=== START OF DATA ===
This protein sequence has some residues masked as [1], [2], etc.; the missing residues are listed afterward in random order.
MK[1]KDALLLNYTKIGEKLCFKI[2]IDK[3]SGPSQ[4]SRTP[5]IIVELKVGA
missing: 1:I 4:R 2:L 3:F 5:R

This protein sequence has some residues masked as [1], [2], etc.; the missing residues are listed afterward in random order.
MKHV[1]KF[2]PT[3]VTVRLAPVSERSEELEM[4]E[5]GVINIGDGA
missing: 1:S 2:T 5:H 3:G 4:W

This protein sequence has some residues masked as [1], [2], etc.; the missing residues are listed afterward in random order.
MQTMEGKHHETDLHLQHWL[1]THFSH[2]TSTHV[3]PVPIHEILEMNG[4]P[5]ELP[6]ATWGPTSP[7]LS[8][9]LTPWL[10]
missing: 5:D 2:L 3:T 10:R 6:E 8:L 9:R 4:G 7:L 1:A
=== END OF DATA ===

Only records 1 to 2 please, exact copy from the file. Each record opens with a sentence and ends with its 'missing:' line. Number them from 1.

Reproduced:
This protein sequence has some residues masked as [1], [2], etc.; the missing residues are listed afterward in random order.
MK[1]KDALLLNYTKIGEKLCFKI[2]IDK[3]SGPSQ[4]SRTP[5]IIVELKVGA
missing: 1:I 4:R 2:L 3:F 5:R

This protein sequence has some residues masked as [1], [2], etc.; the missing residues are listed afterward in random order.
MKHV[1]KF[2]PT[3]VTVRLAPVSERSEELEM[4]E[5]GVINIGDGA
missing: 1:S 2:T 5:H 3:G 4:W